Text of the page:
It applies to a farm. Farm is defined in the NES-F as “a landholding whose activities include agriculture”. Landholding means “1 or more parcels of land (whether or not they are contiguous) that are managed as a single operation”.
The new rules say I have to replant by a certain time after my wintering is finished. Does it have to be a certain crop?
Replanting after winter grazing has finished can significantly reduce the risk of soil erosion and nutrient leaching from the paddock, as this can be exacerbated when left fallow.
In Canterbury, replanting needs to happen as soon as practicable after grazing has finished or by 1 October of the same year. The crop will need to be sown by this date, rather than being fully established.
There is no specification in the rules about what type of crop needs to be replanted, but there is guidance from industry bodies such as DairyNZ and Beef+Lamb. This can depend on soil types, climate and what you could use the replanted crop for.
The aim is to capture nutrients in the second crop and protect the environment by reducing the risk of nutrient loss to water or erosion of soil – replanting should be adequate to address this.
What land uses do the pugging standards apply to?
The pugging standards only apply to intensive winter grazing.
Once the new rules apply, can I only intensively winter graze in the same paddocks each year?
No, there is nothing to stop you moving your wintering paddocks around the farm each season. You will need to make sure you still meet the relevant requirements for each season however - slope, total area, proximity to waterways. If you obtain a resource consent, the effects on the environment from the proposed locations will probably be assessed through the application process.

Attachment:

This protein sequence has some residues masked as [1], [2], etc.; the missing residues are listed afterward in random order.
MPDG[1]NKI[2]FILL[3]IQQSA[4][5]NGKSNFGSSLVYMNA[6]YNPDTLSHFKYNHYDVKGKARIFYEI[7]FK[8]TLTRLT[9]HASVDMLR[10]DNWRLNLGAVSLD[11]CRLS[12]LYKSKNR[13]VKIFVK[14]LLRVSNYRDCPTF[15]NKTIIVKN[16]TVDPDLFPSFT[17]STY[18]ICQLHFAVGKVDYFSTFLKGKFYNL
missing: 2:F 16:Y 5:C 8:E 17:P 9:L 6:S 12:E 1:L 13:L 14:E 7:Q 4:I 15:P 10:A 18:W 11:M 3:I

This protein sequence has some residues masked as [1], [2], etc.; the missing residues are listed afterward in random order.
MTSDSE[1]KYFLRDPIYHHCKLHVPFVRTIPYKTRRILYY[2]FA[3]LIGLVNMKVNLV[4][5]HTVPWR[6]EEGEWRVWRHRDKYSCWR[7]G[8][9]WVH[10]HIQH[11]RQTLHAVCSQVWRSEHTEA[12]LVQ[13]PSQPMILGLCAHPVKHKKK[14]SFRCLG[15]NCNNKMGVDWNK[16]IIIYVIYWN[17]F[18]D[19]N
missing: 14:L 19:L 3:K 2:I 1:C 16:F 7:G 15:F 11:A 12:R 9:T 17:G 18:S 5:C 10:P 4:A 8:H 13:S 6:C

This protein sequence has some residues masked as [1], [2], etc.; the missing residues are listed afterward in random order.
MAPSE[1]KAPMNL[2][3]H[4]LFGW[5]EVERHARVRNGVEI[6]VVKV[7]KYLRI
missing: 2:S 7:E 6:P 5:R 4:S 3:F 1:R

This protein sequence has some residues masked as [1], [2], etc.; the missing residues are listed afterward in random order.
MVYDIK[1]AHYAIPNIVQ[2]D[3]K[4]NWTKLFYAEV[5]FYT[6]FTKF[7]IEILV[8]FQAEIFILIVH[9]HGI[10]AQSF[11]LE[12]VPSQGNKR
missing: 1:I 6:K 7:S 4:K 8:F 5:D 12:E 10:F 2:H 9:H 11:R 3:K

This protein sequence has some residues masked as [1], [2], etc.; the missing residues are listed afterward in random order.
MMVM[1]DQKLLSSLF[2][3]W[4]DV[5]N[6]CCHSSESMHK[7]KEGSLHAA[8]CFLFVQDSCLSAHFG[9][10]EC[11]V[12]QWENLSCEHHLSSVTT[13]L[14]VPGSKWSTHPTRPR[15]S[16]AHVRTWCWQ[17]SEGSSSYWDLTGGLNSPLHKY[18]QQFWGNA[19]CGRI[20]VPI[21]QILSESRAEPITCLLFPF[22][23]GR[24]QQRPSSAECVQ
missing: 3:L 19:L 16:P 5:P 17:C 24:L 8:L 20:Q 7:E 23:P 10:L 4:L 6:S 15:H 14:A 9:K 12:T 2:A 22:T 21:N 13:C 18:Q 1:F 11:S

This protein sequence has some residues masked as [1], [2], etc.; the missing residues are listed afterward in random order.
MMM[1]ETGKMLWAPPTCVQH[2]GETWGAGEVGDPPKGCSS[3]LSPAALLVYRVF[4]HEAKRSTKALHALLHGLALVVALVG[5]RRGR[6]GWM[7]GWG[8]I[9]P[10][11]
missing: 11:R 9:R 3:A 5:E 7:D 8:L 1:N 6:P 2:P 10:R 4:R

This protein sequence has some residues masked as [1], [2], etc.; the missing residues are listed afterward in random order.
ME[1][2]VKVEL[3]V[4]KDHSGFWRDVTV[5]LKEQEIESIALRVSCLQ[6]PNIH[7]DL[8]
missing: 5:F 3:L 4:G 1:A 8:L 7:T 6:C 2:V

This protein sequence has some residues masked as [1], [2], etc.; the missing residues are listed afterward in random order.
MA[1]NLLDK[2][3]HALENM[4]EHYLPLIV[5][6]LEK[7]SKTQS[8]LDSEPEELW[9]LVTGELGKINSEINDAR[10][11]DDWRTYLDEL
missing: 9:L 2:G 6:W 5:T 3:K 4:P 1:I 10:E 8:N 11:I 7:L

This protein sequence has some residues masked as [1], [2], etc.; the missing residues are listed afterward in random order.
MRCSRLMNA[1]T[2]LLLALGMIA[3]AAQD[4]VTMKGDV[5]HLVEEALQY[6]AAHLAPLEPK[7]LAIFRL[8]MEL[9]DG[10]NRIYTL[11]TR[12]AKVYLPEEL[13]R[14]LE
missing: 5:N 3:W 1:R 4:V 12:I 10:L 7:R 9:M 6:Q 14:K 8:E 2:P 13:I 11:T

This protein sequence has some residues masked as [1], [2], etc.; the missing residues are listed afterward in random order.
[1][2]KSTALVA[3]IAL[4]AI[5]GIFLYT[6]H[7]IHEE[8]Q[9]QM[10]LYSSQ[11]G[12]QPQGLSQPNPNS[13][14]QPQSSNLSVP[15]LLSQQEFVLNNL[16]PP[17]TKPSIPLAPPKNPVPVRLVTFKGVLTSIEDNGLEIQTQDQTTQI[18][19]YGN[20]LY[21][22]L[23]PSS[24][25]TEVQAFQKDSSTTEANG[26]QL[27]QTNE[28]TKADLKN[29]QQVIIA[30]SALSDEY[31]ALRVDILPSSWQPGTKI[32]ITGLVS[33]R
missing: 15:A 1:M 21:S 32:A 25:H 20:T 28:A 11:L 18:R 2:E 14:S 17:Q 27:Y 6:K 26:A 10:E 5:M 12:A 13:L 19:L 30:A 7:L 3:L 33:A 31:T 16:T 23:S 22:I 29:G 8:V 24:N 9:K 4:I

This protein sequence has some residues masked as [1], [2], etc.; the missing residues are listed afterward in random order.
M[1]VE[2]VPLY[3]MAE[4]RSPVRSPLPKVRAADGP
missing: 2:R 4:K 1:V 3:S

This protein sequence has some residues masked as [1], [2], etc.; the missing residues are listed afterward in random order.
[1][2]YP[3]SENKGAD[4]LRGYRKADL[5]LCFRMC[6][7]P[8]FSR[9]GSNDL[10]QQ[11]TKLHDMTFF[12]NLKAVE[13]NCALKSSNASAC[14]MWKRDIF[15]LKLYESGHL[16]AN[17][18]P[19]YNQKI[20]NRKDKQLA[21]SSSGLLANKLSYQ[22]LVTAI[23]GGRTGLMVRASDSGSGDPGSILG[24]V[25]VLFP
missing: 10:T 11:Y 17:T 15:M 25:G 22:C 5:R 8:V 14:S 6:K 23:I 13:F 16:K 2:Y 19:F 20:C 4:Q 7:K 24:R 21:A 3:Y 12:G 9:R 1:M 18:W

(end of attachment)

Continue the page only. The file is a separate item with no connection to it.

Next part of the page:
What about the option of having a Certified Freshwater Farm Plan rather than getting a new consent for intensive winter grazing?
In future, a Certified Freshwater Farm Plan will be an alternative under the NES-F rules to obtaining a consent or meeting the permitted activity conditions. However, the standards for the Freshwater Farm Plan and the certification process are still being developed. In the meantime, the rules must still be met.
How do I work out the mean slope of my paddock?
The guidance to how to measure slope of a paddock is still being worked on. However, note that the Low Slope Land Viewer RM (Stock Exclusion) Regulations 2020 map should not be used to determine paddock slope for winter grazing. This map was produced in relation to the stock exclusion regulations (and uses the LINZ Primary Parcel Area) which is not a suitable scale for determining slope of a paddock as required under the intensive winter grazing regulations.
What is meant by “annual forage crop”? Does annual ryegrass fall under the definition?
The NES-F defines annual forage crop as “a crop, other than pasture, that is grazed in the place where it is grown”.

Because ryegrass is a pasture, an annual ryegrass crop would not be considered an annual forage crop.

What will an intensive winter grazing consent look like for Canterbury farmers and how do I apply?